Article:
Wandering of the Geomagnetic Pole

The geomagnetic pole is an area of the earth where the magnetic is seen to be vertical, also called the dip pole. Normally they wander about the earth near the north and south poles in a more or less haphazard way according to the molten core of the earth below us. The earth spins on an axis and through fluid flow tends to follow the general pattern of the earth. This gives us our geomagnetic field which encompasses the earth and is a form of protection from the suns intense radiation. Where these areas are weakened there is less protection and you get things like auroras appearing, the greater the disruption the more likely the aurora will appear in lower latitudes.

The earth’s geomagnetic field gives a shield against the suns radiation and any changes in this could cause a change in the general climate pattern. Planets and bodies that don’t seem to have this shield, an example being Mars, a planet farther out from the sun, but together with being smaller, has only a small field, and appear to have their atmosphere stripped and subject to intense radiation. The field doesn’t appear to have been lost, just fractionally changed or weakened for a while.

In 1590, through modelling by organisations like NOAA, it was supposed to have been at about 112W, 74N, moving north for about 250 miles until about 1640 at about 111W, 77N, then south again for 200 miles until about 1750, then started travelling 600 miles east until about 1860, where it reached its most southerly position, 500 miles south of 1640.

Then around that time something seemed to happen and things changed. What would maybe be an expected move back to the east changed to a move to the north and has continued at an accelerating rate. In about 1885 the return seemed normal, but instead of heading east it started north and by 1940 had noticeably deviated from a return line and by 1980 had exceeded what seems to be its most northward point for the past 500 years. It has now travelled more than 1000 miles past this most northerly distance, three times the variation previously seen and showing no sign of deviating from this line or possibly slowing down at a speed of about 34 miles a year down a 90E line.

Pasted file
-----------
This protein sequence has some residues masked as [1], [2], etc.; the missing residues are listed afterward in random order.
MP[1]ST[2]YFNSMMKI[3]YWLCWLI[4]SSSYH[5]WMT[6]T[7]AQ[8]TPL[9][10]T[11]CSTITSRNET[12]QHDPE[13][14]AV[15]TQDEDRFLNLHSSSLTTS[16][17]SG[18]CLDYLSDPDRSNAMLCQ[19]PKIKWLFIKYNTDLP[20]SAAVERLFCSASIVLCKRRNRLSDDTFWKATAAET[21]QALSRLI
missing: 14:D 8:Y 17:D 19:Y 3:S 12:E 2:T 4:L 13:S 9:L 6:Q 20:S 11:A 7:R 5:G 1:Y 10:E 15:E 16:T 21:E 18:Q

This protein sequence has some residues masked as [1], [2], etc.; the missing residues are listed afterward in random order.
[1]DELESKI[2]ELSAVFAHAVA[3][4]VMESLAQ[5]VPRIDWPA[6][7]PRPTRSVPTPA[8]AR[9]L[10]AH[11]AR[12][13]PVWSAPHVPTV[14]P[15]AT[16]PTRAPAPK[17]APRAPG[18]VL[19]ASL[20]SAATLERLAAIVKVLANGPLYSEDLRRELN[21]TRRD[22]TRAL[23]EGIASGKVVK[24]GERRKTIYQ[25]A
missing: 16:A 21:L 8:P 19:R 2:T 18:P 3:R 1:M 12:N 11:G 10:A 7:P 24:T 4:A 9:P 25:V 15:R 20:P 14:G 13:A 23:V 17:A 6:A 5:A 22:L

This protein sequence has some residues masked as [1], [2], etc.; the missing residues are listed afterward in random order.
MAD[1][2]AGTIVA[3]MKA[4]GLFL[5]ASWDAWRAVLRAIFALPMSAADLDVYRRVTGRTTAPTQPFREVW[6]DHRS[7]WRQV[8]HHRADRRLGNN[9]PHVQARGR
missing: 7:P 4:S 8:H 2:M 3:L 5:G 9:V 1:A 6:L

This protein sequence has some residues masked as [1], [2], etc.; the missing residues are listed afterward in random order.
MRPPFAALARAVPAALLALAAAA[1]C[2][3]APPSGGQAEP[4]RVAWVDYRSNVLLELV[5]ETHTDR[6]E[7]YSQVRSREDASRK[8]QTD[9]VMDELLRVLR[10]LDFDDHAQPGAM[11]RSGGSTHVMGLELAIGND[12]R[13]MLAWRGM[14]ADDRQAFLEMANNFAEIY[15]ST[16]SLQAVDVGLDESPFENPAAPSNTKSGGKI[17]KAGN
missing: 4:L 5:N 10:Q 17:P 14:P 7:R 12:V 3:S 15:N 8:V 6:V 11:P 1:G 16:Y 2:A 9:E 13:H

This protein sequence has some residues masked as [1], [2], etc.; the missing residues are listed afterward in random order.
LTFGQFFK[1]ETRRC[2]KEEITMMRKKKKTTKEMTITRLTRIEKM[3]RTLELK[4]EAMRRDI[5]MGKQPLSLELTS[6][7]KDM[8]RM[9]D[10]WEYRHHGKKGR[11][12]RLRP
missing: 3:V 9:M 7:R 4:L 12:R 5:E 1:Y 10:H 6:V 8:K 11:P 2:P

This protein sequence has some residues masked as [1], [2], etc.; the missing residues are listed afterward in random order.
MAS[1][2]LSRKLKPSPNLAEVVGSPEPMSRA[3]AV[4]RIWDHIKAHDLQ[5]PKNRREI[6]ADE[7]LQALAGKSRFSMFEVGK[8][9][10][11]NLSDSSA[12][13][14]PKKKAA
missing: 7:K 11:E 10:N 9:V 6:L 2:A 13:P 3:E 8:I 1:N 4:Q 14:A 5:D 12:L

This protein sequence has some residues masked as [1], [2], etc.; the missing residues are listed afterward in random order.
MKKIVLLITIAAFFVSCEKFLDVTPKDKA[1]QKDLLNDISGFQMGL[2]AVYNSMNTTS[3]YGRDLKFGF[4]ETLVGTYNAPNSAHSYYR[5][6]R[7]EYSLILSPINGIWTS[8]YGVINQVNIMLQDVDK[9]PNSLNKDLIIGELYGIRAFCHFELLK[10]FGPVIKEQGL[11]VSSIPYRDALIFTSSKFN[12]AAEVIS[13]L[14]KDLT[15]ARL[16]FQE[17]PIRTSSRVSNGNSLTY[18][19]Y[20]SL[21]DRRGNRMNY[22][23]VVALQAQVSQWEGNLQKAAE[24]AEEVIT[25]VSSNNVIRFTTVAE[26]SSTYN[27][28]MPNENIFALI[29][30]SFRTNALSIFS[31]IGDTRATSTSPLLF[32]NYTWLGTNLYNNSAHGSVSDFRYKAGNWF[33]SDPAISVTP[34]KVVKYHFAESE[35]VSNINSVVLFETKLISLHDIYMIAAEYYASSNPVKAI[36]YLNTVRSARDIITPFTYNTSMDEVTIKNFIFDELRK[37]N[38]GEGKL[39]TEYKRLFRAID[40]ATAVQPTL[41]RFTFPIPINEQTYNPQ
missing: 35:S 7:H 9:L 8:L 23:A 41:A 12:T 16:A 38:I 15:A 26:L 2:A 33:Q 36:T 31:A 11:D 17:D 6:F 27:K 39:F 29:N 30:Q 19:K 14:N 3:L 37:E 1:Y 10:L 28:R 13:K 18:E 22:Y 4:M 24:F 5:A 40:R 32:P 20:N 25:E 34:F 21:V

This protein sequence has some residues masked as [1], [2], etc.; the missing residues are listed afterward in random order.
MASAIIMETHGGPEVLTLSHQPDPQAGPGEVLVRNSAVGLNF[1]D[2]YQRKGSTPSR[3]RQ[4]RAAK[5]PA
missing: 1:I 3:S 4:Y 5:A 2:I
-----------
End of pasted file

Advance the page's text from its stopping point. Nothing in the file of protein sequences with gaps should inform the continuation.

In contrast, the south geomagnetic pole has move from about the same time varied by about 1000 miles until about 1850 and continued north on a about a 130E line north and is now about 1000 mile north of that, travelling at a rate of about 6 miles a year.

So, what do we have? Maybe this is a natural variation that we haven’t previously been aware of, not having things that made it noticeable, technology that may show it only being available since about 1800. The only other observations of an effect of a slightly weakened field would be something like auroras observed at low latitudes, the first in Chinese records about 2600BC, 960BC, then Assyrian records about 850BC and 567BC in Babylon. There are known others in 34AD, 620, 1570, 1619, 1723, a very strong one in 1770, 1793 and a really noticeable effect in 1859 also seen in primitive electrical equipment with what is known as the Carrington Event.

Records of such events are very sketchy, there being little recorded before the 1700’s. They probably happened, but were either not notable, or more like just not recorded because of lack of chroniclers of the time.

One thing that is noticeable is that the earth’s magnetic field has been weakening for the past 200 years, by about 9%. The last real significant time it happened was about 42,000 year ago with what is called the Laschamps Event where there is evidence of environmental change that lasted over a 500 year period.

A lot of scientists claim that such effects have little major noticeable climate impact on the world, but in the same breath they have to admit that the Laschamps Event had an impact on the world, discounting it mainly based on lack of recorded effect in purely in polar regions that might be buffered by being covered in ice. The view ‘if we can’t see the direct effect through our indirect modelling, it didn’t happen.’ The biggest problem is that because of world climate 99% of such events are quickly concealed.

What is pointed out that paleomagnetic studies seem to indicate that the magnetic field is as strong as its been for 100,000 years and that we are living in a million year period of double the average strength as normal, but that quite often comes down to ignoring variation in shorter or lesser periods, things staying steady over all that period, a bit like ignoring something like Chicxulub as having an impact on the earth as it was only discovered 50 years ago, seen as having no impact before as we didn’t know about it and discovered purely by chance. But if you choose rocks that by their nature have better responses you have already affected this standard. The ‘Rose Tinted’ effect. That such a major high of 100,000 or a million years has decreased by 9% over only 200 years is ignored, a trend if continued would mean that it would be at an all time low and one fifth of average after 2,500 years.